Prevalence and determinants of age-related macular degeneration in central Sri Lanka: The Kandy Eye Study

L. A. Goold, K. Edussuriya, S. Sennanayake, T. Senaratne, D. Selva, Thomas Sullivan, R. J. Casson

Research output: Contribution to journalArticle

4 Citations (Scopus)

Abstract

Aims: To determine the prevalence, associations and risk factors for age-related macular degeneration (ARMD) in central Sri Lanka. Methods: The study was a population-based, cross-sectional survey of residents aged ≥40 years in rural Sri Lanka. ARMD was assessed on dilated fundoscopy using the International Age-Related Maculopathy Epidemiology Study Group classification system. Results: Of the 1721 subjects identified, 1375 participated (79.9%). Of the participants, 1013 were aged ≥50 years (73.6%). The prevalence of any ARMD (adjusted for study design) was 4.72 (95% CI 2.22 to 7.20)% with 3.82 (95% CI 1.60 to 6.04)% early ARMD and 1.70 (95% CI 0.14 to 3.27)% late ARMD. Age (p<0.001) and Sinhalese ethnicity (p = 0.016) were significantly associated with ARMD. Men had a tendency toward a higher prevalence of ARMD than women, although this was not statistically significant (p = 0.081). Ocular risk factors such as cortical cataract (p = 0.024) and pseudophakia (p = 0.003) were associated with ARMD on the univariate but not multivariate analyses. Illiteracy and the identification of social supports were significantly associated with ARMD on univariate analyses. However, only social support was statistically significant after multivariate analysis (p = 0.024). Conclusions: Although the prevalence of ARMD is slightly lower in Sri Lanka than surrounding regions, it contributes to a higher proportion of visual impairment, including blindness. Risk factors include age and Sinhalese ethnicity.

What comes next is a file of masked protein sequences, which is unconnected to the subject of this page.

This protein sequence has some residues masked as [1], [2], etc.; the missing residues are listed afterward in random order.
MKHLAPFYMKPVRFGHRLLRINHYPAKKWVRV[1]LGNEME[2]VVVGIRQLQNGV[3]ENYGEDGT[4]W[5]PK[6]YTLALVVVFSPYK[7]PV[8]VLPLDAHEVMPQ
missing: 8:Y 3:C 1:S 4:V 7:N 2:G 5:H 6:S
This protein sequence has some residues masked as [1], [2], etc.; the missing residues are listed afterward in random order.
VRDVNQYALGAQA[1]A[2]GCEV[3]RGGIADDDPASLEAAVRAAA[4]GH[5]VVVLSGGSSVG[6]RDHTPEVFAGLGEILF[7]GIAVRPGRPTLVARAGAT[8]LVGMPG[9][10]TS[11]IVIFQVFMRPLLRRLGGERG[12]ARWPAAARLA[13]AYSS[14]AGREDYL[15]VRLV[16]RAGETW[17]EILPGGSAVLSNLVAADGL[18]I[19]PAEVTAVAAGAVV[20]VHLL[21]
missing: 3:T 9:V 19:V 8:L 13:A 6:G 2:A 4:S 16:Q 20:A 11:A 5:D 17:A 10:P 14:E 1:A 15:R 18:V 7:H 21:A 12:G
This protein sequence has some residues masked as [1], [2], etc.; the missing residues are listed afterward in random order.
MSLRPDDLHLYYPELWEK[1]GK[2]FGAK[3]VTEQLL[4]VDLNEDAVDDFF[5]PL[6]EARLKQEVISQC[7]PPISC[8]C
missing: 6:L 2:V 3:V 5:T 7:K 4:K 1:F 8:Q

LanguageEnglish
Pages150-153
Number of pages4
JournalBritish Journal of Ophthalmology
Volume94
Issue number2
DOIs
Publication statusPublished - 1 Feb 2010
Externally publishedYes

ASJC Scopus subject areas

  • Ophthalmology
  • Sensory Systems
  • Cellular and Molecular Neuroscience

Cite this